Breaking the Bihari Stereotype: The Entrepreneur

It wasn’t until I began traveling throughout India that I learned the immense stereotypes that plague Bihar and its people. They aren’t always negative and they surely aren’t all positive – many are simply curious because they just don’t know.

Zubin Sharma, the founder of Project Potential (PP) and my AIF Clinton Fellowship organizational mentor, expressed that being just one of the many reasons why PP is serving in Kishanganj, Bihar: because it believes in the enormous potential of all its youth and community, even if the outside world may find it hard to.

PP is on a mission to create an ecosystem for entrepreneurship and innovation to solve the youth unemployment crisis in Bihar. The first step to building the ecosystem is to create role models. PP believes that these role models will inspire other youth to become entrepreneurs. PP currently has 25 entrepreneurs in its rural incubator, which provides rising entrepreneurs with training, mentorship, access to funding, and market linkages. 

For example, here’s Bharti Manavi…

Bharti is one of PP’s youth. A young girl who surprised us with her determined commitment to learn and grow. She is spear-heading PP’s rural incubator with her social enterprise that helps empower rural Bihari women to become financially independent. She wasn’t just an incubatee but also my friend, my roommate and everybody’s little sister. Her positivity and spontaneity shines through in the video, where she gets a little personal and shares her story.

Our commitment to her wasn’t simply financial but for a young organization such as PP in the development sector of India, our commitment was relational, empowering, inspirational, and long-lasting. On this two-way street, I found myself growing and learning how to support Bharti. I figured out ways to teach her new aspects of her organization by simply asking questions and providing humble feedback when she asked. Sometimes even providing her more of a space for curiosity and investigation, allowed her to learn experientially. When we worked together to solve a problem or learn new computer platforms, I’d remember the popular saying often attributed to Benjamin Franklin: “Tell me and I’ll forget, Teach me and I’ll remember, Involve me and I’ll learn.”

In the video, Bharti talks us through her experience of being supported by Project Potential and how she began her social enterprise. Bharti revisits her journey with the rural incubator, how it all started and where she wishes to go in the future. She explains why she is interested in creating jewelry from natural materials, and ultimately, why she believes that women should become financial independent. Her insights are important and give testimony to a grassroots movement sparked as she marches forward in rural Bihar as one of the local rural girls from Galgalia as a entrepreneur helping to support rural women gain social and financial independence. In this “Breaking the Bihari Stereotype Series,” I hope this video paints a bigger picture of who she is and how the entire Project Potential team has supported her along her adventure with us. I hope you enjoy it!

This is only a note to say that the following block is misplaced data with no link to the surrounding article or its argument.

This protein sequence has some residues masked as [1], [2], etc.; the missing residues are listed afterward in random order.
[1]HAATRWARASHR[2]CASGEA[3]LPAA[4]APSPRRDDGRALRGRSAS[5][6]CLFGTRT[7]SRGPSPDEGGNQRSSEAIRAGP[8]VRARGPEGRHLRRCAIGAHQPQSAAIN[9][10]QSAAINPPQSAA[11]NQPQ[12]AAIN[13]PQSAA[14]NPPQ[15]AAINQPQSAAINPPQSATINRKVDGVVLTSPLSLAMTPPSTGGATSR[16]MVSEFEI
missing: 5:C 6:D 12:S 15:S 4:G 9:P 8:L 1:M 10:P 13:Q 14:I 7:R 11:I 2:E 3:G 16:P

A first-generation American, born and raised in the South Bronx, New York, Esmeralda is a graduate of Reed College with a Bachelor’s in Linguistics and a minor in International Relations. A recipient of the Princeton in Asia fellowship, the Benjamin Gilman scholarship and the highly competitive Humanity in Action fellowship, Esmeralda has traveled to China for an intense language immersion program and to Amsterdam to study international human rights. Esmeralda recently worked for a social enterprise where she created immersive programs utilizing experiential education theories and activities in order to empower youth leaders of tomorrow in Indonesia, Haiti, Dominican Republic and Vietnam. She utilized her previous work as a Student Support Specialist where she used social work practices and methods to help at-risk youth find different successful life options and improving educational outcomes for diverse communities. She has experience in identifying and implementing community and system improvements, interventions, managing non-profit, and institutional partnerships. Esmeralda spends her time volunteering with numerous organizations by conducting and counseling people through HIV testing, conducting homeless youth advocacy, and tackling the education gap. Esmeralda is a compassionate and thoughtful humanitarian, she is a determined and collaborative leader who believes in justice, equity, respect, community, and hope. She believes in the exchange of ideas in order to connect communities, for growth and most importantly for learning. In her spare time, you can find her dancing, in the gym or hanging out with loved ones.

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One thought on “Breaking the Bihari Stereotype: The Entrepreneur

  1. Thank you for sharing these wonderful stories and highlighting some of the people you worked with this past year, Esmeralda! I really appreciated getting to know them all!

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